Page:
I’m guessing most people use MiniKeePass as an adjunct to KeePass running on their preferred desktop platform, desiring to load their database from another source. However, if you want to use *only* on the iPhone/iPad, there is nothing preventing it. To start with a new kdbx, press the + icon. But as explained, this newly created file will only exist in MiniKeePass – not visible to other apps. (Also note: because the edit capabilities are a little lighter on the iDevice, unlike the desktop version, you don’t have the ability to re-order the folders/items: you are pretty much limited to a FIFO order of how they were entered.)
Using MiniKeePass With Dropbox
Although iOS does not have a file system per se, Apple users have been using Dropbox to simulate one. And MiniKeePass benefits indirectly as a result. I say indirectly because although MiniKeePass understands Dropbox, it does not interface to it natively. This is, I believe, a major source of both confusion and frustration with the product: in as much as MiniKeePass “supports” Dropbox, it treats it as a source for import/export, not as a local filesystem.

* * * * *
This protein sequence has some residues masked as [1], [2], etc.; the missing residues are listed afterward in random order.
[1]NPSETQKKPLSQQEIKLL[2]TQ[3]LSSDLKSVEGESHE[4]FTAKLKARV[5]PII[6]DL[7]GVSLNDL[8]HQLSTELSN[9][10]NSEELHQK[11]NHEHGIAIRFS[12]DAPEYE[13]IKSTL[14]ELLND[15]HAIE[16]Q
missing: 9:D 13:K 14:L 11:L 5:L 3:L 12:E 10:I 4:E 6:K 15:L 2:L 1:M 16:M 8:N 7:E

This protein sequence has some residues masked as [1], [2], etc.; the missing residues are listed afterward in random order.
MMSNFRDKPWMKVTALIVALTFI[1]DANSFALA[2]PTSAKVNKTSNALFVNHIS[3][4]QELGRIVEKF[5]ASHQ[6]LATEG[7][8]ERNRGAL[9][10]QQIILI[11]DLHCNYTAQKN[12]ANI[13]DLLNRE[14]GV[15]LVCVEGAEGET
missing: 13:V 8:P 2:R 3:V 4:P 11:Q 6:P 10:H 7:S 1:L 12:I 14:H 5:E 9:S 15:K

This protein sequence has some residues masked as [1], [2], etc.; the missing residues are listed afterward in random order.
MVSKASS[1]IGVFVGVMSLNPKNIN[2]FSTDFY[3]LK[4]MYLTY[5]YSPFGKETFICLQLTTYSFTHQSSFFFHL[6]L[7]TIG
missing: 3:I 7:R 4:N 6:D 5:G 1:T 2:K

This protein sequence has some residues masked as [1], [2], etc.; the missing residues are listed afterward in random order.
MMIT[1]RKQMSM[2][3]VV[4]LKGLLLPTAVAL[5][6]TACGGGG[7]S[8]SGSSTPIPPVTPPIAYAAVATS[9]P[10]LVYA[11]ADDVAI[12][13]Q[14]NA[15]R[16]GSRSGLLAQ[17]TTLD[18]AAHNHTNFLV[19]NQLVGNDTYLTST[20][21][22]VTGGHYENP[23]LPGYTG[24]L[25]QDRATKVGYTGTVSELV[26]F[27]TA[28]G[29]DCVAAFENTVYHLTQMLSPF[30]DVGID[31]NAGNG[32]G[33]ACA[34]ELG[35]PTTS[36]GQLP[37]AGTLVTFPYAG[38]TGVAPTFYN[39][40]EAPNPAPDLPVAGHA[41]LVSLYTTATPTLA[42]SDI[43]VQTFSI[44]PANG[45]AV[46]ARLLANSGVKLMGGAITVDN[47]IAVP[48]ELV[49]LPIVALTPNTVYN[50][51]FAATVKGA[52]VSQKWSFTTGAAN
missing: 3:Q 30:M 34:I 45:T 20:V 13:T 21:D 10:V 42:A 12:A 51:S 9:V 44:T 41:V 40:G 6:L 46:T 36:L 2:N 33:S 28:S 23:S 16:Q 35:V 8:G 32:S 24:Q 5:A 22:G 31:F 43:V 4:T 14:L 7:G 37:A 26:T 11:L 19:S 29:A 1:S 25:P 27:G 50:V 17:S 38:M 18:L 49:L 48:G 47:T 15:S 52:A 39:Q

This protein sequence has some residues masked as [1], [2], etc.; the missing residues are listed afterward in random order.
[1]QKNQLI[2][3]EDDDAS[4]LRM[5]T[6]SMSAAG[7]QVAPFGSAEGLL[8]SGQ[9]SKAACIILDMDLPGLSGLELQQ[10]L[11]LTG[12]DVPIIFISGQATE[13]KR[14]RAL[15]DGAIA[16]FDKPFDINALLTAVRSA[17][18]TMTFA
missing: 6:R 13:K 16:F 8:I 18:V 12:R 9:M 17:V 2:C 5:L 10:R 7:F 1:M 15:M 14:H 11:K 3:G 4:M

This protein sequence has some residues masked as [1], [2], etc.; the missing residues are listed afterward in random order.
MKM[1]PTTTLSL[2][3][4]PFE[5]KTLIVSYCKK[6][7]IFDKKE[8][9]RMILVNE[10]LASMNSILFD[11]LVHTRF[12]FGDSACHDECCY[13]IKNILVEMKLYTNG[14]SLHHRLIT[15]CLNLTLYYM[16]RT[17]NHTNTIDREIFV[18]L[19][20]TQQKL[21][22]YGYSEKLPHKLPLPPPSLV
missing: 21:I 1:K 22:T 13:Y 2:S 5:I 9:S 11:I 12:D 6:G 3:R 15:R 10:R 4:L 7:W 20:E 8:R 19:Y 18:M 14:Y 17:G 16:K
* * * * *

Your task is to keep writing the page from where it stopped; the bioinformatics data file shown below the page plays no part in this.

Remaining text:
- To load a kdbx/key file from Dropbox to MiniKeePass, you navigate to the stored location within Dropbox and tap on the file.
- Dropbox will respond dumbly that it does not know how to open a file of that type. “Sorry, this document can’t be viewed.” Great. Now what?
- If you click on the Export icon (rectangle with an arrow), you will find that MiniKeePass has been installed as an import handler. Selecting MiniKeePass will trigger an import.
- When you next visit the MiniKeePass home screen, the imported file(s) will appear.
The key takeaway here is this concept of the import/export process. If you don’t keep this idea firmly in mind, you’ll just find yourself frustrated and confused:
- When you make changes on the iDevice, they remain local to the app. Even if the source was originally from Dropbox, it will not make its way back to Dropbox until you export it from MiniKeePass (similar rectangle-with-arrow icon).
- If password changes are made from another system, MiniKeePass will not notice them even if Dropbox has already sync’d the updated copy to the iDevice. You need to refresh Mini’s local copy by re-importing from Dropbox.
The MiniKeePass developers have told me that full [direct] Dropbox support is on their ToDo list, but until then, remember that their kdbx/key storage is localized.
I wouldn’t anticipate future Mini to do what even KeePass does not – ie, support simultaneous write access and concurrent update detection – but I would at least hope that it will detect any updated Dropbox-sourced files at startup…